A warning that EU poultry meat prices might continue to experience downward pressure in response to slowing domestic consumption, alongside supply competition from Brazil and the US, is the core message in the latest short-term outlook published by the European Commission (EC).
Covering market prospects for the remainder of 2016 and the whole of 2017, the EC report reveals that despite lower broiler prices at the beginning of this year, EU poultry production grew by 6% during the first half of 2016.
All major producing member states, except France, have reported an increase: Poland (+15%), Spain (+8%), Italy (+6%), the Netherlands (+5%) and the UK (+4%). France, meanwhile, has been focusing on restocking after the outbreak of avian influenza.
“Overall, EU poultry production is expected to grow by 4% in 2016,” stated the report, noting that the current lower EU prices might lead to a slowdown in the production increase in the remaining months of the year.
“However, this production rise follows two consecutive years of 4% growth already. As consumption in the EU is reaching a more mature level and competition on the world market from Brazil and the US limits further development of exports, prices might continue to experience downward pressure.”
As a consequence of reducing EU prices, however, the prospects for increased export activity still look relatively good, going forward. Already, in fact, during the first seven months of this year, EU poultry meat exports have increased by 8% year-on-year.
“The bigger export increases (to date) were recorded for South Africa (+44%), the Philippines (+28%), Hong Kong (+33%) and Ukraine (+48%),” stated the report, with the Chinese market being described as a potential “game changer” in the future as domestic production there is decreasing due to a lack of breeding stock.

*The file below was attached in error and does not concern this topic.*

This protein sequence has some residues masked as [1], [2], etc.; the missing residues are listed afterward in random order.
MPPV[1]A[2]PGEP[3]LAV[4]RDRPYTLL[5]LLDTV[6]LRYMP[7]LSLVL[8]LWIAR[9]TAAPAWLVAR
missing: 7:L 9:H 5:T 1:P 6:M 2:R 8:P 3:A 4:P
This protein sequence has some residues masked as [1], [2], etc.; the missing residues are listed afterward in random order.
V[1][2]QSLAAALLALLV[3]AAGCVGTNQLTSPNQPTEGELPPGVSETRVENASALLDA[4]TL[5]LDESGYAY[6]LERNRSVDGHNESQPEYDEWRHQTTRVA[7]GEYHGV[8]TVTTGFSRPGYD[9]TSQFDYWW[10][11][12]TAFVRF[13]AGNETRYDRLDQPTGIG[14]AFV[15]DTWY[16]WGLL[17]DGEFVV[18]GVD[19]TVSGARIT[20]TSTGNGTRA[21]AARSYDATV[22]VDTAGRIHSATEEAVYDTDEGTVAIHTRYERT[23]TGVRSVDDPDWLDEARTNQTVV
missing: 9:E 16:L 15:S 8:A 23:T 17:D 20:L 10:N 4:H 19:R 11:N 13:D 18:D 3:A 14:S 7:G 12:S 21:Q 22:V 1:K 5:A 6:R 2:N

“Therefore, Chinese imports are likely to increase, giving opportunities mainly to Brazilian poultry meat exports as they are already currently the largest supplier. Nevertheless, some EU countries with direct access to the Chinese market such as Poland might also benefit from this situation, while US poultry exports are not yet back on track compared to last year (-5%), due to the strong US dollar.”
EU poultry meat imports, meanwhile, increased by 6% in the first half of 2016, mainly due to an increase in imports from Brazil and Chile, which doubled its exports to the EU.
“Even though EU production is relatively abundant and exports are increasing, imports can increase as well because the EU typically exports low value cuts while importing higher value cuts,” stated the report.